While the ORAC values for most fruits and vegetables have been determined by standard laboratories and published in scientific journals, this is not so for mangosteen. I have not seen independent confirmation of these confidently promulgated claims. However, ... it must be pointed out that merely having an astronomically high ORAC value does not (necessarily) in and of itself confer any particular advantage. Not all antioxidants that are confirmed as present in the laboratory can be absorbed by human beings. And there is a limit to how much we can benefit from an increased intake of antioxidants.

    According to Dr. Ronald Prior of the US Department of Agriculture Research Service at Tufts University, Boston, Massachusetts, "a significant increase in antioxidants of 15 to 20 percent is possible by increasing consumption of fruits and vegetables, particularly those high in ORAC value."

    However, in order to have a significant impact on plasma and tissue antioxidant capacity one can only meaningfully increase one's daily intake by 3,000 to 5,000 ORAC units. Any greater amount is probably redundant. That is because the antioxidant capacity of the blood is tightly regulated, says Dr. Prior. Thus there is an upper limit to the benefit that can be derived from antioxidants. Taking in 25,000 ORAC units at one time (as reputedly occurs with mangosteen) would be no more beneficial than taking in a fifth of that amount: the excess is simply excreted by the kidneys.

    ...Although I myself have written a book on the subject of the benefit of antioxidants (Antioxidants Against Cancer), I would say it is a tremendous stretch to claim that antioxidants are predictably going to save anyone's life. Good health is achieved through a combination of many factors, hereditary as well as environmental.

    Effects on Cancer

    At the XanGo website, a company spokesperson interviews Dr Templeman on the subject of mangosteen's beneficial effect on cancer. They both agree that a SINGLE TEST TUBE EXPERIMENT (caps mine-V) is proof of the anticancer value of the juice:

    Dr. Templeman: "That's striking."

    XanGo spokesperson: "It's incredible."

    At various other websites devoted to XanGo (and there are now over 21,000 of them!) we read in glowing terms about both the supposed quantity and quality of scientific research on this previously obscure fruit.

    Reality Check

    So it is high time for a reality check. Has mangosteen really been thoroughly studied in terms of its effect on cancer and a host of other diseases? Or is this simply a wild extrapolation driven by strong commercial motives?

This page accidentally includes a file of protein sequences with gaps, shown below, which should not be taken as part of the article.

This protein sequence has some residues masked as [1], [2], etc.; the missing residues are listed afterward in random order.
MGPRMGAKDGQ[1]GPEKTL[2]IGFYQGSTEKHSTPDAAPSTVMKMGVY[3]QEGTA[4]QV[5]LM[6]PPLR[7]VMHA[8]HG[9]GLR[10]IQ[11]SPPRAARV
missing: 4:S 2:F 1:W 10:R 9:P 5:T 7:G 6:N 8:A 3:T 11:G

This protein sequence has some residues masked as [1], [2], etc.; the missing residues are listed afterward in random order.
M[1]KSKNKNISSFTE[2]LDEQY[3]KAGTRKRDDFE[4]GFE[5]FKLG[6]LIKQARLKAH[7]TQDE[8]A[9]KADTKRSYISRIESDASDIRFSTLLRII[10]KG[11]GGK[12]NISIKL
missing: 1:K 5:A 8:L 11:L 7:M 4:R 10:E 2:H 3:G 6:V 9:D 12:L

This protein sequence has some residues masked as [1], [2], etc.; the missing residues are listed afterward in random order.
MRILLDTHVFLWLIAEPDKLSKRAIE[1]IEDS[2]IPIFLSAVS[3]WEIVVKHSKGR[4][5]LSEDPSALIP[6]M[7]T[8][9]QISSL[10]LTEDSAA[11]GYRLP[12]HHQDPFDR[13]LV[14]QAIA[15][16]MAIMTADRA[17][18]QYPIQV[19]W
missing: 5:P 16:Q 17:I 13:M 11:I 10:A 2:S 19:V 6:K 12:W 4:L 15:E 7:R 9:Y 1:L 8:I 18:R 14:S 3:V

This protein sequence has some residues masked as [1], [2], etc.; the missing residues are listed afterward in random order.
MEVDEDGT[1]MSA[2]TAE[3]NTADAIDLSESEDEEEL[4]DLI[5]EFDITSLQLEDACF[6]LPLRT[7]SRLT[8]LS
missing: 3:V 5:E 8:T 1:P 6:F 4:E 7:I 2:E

Dr. Templeman refers to 44 scientific publications on this topic but there are just 29 articles on the topic of Garcinia mangostana in PubMed, the US National Library of Medicine database of 14+ million citations. A total of four of these studies relate to cancer. In one test tube experiment it was shown that a xanthone found in mangosteen kills cancer cells as effectively as many chemotherapeutic drugs. It also appears (on the basis of limited data) that compounds found abundantly in mangosteen can inhibit the harmful Cox 1 and Cox 2 enzymes, and can also induce programmed cell death (apoptosis) in aberrant cells (Ho 2002). Mangosteen thus joins a fairly long list of naturally derived compounds that might potentially have some anticancer activity.

    These 29 articles do not constitute a wealth of data. For example, by contrast, PubMed lists over 2,300 articles on the topic of vitamin C and cancer, 125 of which refer to clinical trials. There are a similar number of studies on vitamin E and cancer. There are 835 studies of melatonin and cancer, and a truly impressive 16,000 on polysaccharides and cancer, including 536 clinical trials and 277 randomized controlled trials (RCTs).

    Yet, we're to believe that four test-tube experiments constitute - to quote the aforementioned Dr. Templeman - "mountains of evidence" on the benefits of XanGo.

    ...Yet despite the website's misleading talk about "clinical studies," PubMed does not contain a single clinical trial of mangosteen in the treatment of cancer, or any other disease. Perhaps these promoters don't realize that a clinical study is not something done in a laboratory, but a study that by definition is carried out on living patients. Laboratory studies on cell lines or even animals do not qualify for the title 'clinical study'.